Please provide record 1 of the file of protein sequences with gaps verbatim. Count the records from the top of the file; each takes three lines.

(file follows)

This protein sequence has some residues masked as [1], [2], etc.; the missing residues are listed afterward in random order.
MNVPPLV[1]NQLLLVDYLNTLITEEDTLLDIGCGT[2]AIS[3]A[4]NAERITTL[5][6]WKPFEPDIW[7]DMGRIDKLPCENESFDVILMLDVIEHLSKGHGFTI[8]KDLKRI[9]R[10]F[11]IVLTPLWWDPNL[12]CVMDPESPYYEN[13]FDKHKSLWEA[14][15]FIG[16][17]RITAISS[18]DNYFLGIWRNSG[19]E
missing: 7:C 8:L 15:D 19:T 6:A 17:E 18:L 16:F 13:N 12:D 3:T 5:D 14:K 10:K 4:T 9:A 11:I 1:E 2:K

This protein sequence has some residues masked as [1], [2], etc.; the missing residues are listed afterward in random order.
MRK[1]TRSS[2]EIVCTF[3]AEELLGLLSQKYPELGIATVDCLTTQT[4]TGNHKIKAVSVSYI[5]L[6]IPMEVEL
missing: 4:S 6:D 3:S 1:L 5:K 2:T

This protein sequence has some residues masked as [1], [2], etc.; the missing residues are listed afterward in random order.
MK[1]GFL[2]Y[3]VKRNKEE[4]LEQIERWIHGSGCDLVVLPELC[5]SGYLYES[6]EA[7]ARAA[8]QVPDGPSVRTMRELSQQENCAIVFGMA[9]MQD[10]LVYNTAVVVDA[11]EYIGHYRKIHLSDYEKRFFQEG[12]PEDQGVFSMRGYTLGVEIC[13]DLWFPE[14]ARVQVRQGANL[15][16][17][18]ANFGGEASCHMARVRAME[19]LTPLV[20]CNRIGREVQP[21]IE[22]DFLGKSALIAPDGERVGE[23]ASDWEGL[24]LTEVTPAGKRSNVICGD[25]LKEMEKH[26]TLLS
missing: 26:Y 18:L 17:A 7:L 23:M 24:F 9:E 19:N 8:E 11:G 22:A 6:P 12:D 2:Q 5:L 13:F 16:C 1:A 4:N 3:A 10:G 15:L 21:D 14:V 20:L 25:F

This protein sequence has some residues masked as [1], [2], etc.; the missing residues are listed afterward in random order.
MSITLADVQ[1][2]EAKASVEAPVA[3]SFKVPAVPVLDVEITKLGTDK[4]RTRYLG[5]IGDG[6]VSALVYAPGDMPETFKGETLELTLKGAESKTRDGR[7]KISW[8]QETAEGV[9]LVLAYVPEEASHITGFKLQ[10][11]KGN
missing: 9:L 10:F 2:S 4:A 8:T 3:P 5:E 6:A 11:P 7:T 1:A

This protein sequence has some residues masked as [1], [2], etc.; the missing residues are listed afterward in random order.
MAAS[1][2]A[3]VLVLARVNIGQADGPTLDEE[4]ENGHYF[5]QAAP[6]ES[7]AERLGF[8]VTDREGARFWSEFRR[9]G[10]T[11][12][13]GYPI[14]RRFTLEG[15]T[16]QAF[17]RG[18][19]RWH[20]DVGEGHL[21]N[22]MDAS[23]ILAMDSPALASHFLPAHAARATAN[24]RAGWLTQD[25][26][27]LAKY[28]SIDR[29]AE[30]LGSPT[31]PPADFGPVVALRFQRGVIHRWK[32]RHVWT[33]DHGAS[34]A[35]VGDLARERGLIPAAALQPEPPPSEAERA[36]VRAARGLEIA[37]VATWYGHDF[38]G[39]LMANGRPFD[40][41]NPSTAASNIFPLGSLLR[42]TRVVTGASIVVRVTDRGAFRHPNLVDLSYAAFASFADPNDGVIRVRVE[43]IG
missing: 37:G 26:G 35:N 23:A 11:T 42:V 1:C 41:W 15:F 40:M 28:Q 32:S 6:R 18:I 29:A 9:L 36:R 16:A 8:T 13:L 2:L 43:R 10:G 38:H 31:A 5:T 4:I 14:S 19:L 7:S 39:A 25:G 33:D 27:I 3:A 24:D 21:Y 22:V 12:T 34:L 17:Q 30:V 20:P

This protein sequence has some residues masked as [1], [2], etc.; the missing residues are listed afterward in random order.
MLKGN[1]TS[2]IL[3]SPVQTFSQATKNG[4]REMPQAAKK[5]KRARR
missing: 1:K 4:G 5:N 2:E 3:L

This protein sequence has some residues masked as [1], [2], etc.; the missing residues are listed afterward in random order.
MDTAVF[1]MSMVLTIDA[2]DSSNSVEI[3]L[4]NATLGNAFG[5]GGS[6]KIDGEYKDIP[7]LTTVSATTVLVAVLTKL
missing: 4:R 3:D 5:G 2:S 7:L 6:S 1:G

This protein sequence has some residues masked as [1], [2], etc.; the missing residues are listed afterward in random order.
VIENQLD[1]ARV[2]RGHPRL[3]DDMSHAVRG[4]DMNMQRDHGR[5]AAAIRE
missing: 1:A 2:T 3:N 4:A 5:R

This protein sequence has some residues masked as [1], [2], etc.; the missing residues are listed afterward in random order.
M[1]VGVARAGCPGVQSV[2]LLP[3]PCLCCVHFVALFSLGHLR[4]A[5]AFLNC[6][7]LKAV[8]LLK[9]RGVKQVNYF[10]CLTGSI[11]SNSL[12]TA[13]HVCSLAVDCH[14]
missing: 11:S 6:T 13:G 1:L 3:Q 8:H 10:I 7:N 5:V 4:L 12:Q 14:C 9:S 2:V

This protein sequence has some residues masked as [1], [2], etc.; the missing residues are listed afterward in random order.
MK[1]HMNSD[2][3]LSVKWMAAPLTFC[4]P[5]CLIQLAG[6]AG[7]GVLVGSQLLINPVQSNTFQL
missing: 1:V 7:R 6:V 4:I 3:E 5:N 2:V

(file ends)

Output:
This protein sequence has some residues masked as [1], [2], etc.; the missing residues are listed afterward in random order.
MNVPPLV[1]NQLLLVDYLNTLITEEDTLLDIGCGT[2]AIS[3]A[4]NAERITTL[5][6]WKPFEPDIW[7]DMGRIDKLPCENESFDVILMLDVIEHLSKGHGFTI[8]KDLKRI[9]R[10]F[11]IVLTPLWWDPNL[12]CVMDPESPYYEN[13]FDKHKSLWEA[14][15]FIG[16][17]RITAISS[18]DNYFLGIWRNSG[19]E
missing: 7:C 8:L 15:D 19:T 6:A 17:E 18:L 16:F 13:N 12:D 3:T 5:D 14:K 10:K 4:T 9:A 11:I 1:E 2:K